Understanding the clouds formation by studying a great multitude of bursting bubbles? This is the approach we follow in Deike Lab at Princeton University, under the impulsion of Luc Deike. Sea spray aerosols, those solid, mostly salt particles, that are transported by winds in the atmosphere and act as nuclei for vapor water to condense under appropriate conditions, can count on a significant contribution from the droplets ejected when bubbles pop at the surface of the ocean. I investigate, by way of controlled meter-scale experiments, collective effects in the bursting of an ensemble of surface bubbles and the subsequent spray production.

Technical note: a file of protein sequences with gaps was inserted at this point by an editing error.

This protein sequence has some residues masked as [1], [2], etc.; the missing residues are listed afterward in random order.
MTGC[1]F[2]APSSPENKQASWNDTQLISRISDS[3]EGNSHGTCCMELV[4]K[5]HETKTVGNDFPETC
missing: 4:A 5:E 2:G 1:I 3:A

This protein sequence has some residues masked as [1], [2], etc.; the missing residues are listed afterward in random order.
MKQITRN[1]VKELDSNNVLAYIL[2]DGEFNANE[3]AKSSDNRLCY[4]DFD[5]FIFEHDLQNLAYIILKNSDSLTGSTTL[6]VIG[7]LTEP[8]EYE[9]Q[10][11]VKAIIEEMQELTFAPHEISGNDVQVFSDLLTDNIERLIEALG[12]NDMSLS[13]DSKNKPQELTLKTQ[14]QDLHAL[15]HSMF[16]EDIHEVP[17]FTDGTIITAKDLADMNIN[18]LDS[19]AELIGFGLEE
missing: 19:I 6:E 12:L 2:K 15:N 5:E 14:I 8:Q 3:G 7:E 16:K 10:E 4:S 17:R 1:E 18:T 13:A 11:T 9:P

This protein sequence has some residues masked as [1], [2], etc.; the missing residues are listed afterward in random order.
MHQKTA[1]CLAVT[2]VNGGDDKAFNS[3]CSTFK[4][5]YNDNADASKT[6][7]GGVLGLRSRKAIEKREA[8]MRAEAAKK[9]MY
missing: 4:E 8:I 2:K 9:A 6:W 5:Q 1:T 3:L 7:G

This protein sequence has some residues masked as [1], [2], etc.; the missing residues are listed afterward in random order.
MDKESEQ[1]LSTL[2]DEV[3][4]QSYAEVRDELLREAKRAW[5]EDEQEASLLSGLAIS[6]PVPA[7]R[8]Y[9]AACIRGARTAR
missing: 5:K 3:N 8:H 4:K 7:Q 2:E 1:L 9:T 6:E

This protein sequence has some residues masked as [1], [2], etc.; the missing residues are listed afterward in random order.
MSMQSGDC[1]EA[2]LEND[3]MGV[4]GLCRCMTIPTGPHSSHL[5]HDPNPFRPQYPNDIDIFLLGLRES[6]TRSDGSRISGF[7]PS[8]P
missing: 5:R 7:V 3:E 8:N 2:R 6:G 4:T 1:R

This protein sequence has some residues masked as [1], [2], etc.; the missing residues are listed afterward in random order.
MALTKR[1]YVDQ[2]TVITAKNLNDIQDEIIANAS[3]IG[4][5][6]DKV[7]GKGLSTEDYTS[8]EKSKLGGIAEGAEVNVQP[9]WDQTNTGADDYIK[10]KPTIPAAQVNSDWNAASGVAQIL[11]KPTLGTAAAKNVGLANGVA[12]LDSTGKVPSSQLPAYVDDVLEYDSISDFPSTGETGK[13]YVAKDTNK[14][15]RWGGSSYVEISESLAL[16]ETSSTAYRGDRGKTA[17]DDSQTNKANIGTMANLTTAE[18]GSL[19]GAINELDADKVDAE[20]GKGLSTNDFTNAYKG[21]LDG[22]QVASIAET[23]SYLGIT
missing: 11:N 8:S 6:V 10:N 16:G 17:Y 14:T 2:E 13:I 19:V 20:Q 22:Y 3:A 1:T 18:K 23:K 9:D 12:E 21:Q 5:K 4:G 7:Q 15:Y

How to break apart a given volume of liquid, and create interfaces? This statement, apparently contradictory with the surface minimization principle founding surface tension, is a core question of interfacial fluid dynamics, applying to sprays, engine combustion, interface stability, capillary destabilization, etc. I made experimental contributions to the field by working on the rupture and destabilization of liquid sheets, an intermediate stage in the formation of sprays, and bringing some insights into the impact and splashing of liquid rims.
Sand, contrary to water, can sustain a certain tilt, a key feature to form heaps and sand edifices. The threshold is somewhat decreased when the grains are vibrated, another essential feature we most likely have all experienced one day. Avalanches, silo storage, dunes, are some of my motivations to study, at a fundamental level, the different states of a shaken ensemble of grains.